JULY 2019 BLOG
Volume 1, Edition 9
A word from the
First Lady of Louisiana
Happy Fourth of July!
On May 21, 2019 we attended a beautiful and moving Louisiana National Guard ceremony featuring the dedication of a Minuteman Statue erected in the Veteran’s Memorial Park on the grounds of the State Capitol.
The ceremony included a cannon salute, F-15 flyover, UH-60 flyover and music provided by the 156th Army Band. The 156th music included “The Star-Spangled Banner” and Taps. The LANG Military Funeral Honors Program conducted a rifle salute.
The monument, a pedestal with the National Guard Minuteman on top, is surrounded by bricks engraved with the names of the Louisiana National Guardsmen who have been killed in service in the Global War on Terrorism. It faces the nearby monument dedicated to Gold Star Families in a symbolic gesture that LANG Guardsmen are watching over those families.
Hundreds of people turned out for the dedication. As I sat next to Jill Curtis, wife of Major General Glenn Curtis, a flood of memories came back to me. Memories of attending military parades at West Point watching Cadet John Bel march. Memories of serving as a military wife for 8 years alongside my husband.
I listened to the powerful and sincere words spoken that day. Major General Curtis, “They run towards harm, not away from it, so it’s important to show them honor and pay homage to them. It’s great that we live in a country and a state that will stop for a moment like this to recognize what your soldiers did in service to our nation,” said Curtis. “No family should have to go through what you went through and what you continue to go through.”
Then my husband spoke. “No family member should ever have to make the sacrifice that you made, and words don’t do the job to convey how much we appreciate you, that we honor your sacrifice, that we honor the fallen, but we do,” said Governor Edwards. “This park, this monument and the Gold Star monument that we put up last September all serve to remind everybody who visits this park of the sacrifice being made today by so many people who are serving us and that have been made by those who were killed in the line of duty.”
As I heard the sounds of the cannons, my heart jumped. After each howitzer fired, I thought of the many men and women that had given their lives for all of us. Their very lives safeguarded and preserved our freedom. As I looked around in the crowd I saw families of the fallen soldiers, soldiers, veterans and civilians. They had all come to pay homage to the true heroes being honored.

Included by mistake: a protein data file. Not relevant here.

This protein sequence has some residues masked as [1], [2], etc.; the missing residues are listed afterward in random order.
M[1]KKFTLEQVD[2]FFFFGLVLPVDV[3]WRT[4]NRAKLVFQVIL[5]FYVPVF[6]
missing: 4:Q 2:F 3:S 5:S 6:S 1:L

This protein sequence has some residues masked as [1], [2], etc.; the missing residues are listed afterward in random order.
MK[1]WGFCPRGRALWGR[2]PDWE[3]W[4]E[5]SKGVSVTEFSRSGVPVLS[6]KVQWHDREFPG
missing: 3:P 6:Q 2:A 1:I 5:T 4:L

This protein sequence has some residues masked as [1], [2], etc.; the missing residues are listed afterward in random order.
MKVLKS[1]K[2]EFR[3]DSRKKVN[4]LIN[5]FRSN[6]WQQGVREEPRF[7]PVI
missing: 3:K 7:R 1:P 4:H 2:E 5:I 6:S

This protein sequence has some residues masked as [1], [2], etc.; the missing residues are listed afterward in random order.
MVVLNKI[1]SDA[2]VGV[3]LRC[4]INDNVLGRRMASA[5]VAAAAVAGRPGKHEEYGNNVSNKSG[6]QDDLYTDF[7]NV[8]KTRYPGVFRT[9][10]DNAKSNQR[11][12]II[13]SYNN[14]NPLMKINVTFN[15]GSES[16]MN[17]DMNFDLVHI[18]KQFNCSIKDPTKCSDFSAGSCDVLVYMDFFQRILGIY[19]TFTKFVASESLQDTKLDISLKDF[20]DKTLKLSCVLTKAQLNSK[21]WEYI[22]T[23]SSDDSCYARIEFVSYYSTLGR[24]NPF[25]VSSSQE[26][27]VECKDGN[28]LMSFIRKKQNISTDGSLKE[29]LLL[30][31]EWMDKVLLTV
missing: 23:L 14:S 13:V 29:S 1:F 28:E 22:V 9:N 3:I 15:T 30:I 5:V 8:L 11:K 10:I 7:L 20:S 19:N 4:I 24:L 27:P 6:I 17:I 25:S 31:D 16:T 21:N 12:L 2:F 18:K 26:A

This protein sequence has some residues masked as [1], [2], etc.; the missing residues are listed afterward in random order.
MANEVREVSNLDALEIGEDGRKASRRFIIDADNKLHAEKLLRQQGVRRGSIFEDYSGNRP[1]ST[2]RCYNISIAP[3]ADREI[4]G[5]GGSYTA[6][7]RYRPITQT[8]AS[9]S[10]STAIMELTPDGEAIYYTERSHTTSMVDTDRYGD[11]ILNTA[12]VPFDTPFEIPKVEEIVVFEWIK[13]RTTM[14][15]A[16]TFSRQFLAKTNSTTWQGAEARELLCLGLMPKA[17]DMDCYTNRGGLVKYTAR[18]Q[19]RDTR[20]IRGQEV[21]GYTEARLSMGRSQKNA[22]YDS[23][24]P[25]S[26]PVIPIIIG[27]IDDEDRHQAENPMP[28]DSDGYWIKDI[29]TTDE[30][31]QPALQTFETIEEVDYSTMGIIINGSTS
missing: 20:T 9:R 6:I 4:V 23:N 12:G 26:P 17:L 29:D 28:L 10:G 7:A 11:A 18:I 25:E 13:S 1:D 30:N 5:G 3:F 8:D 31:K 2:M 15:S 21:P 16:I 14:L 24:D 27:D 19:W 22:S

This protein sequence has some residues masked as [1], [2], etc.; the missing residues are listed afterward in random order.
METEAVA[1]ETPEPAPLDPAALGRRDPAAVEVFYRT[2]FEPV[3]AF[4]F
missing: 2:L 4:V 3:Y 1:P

Later that week, on May 23, we attended the American Spirit Awards at the National WWII Museum in New Orleans. Awards were given to former Vice President Dick Cheney and former United States Senator Joe Lieberman.
Across four decades of public life, Dick Cheney has served at the highest levels of government during some of the most critical times in modern American history.
Lieberman was for 24 years a member of the US Senate from Connecticut. At the end of his service in January 2013, he was chairman of the Homeland Security and Governmental Affairs Committee, and a senior member of the Armed Services Committee. Through both committee positions, he became a leader in protecting the security of the American people, supporting American international leadership, and advocating for America’s Veterans.
Listening to each of these men tell of their stories was extraordinary. Both told personal stories of family connections during WWII.
As the week ended and I looked back at both of these events I was proud but yet sad. Sad, for the loss of lives. Sad because I knew that so many other citizens of our state had never experienced this type of reverence and respect for their country and for the flag. As a teacher, I know we teach our children the Pledge of Allegiance, patriotic songs and respect of the flag. Children are taught about American history, Louisiana history, World history. They are taught about wars. Wars that were won and lost in our country. They are taught about the men and women who serve our country. But, do they really understand? Do they understand the respect that these men and women deserve from each of us? Have they experienced or heard the sounds of taps, seen the way our military responds with respect to all and have they seen and heard a Military marching band? I would say many have not.
One percent of our nation’s population serves in the military. Less and less families are personally connected to someone who serves. It is up to us as parents and adults to make sure our children know, understand and respect those who serve in the military. It is up to us as citizens to make sure we do our part and helping those families of a Veteran or an active duty Military person.
As we celebrate the Fourth of July let us not forget the words of The Pledge of Allegiance to the Flag—”I pledge allegiance to the Flag of the United States of America, and to the Republic for which it stands, one Nation under God, indivisible, with liberty and justice for all.”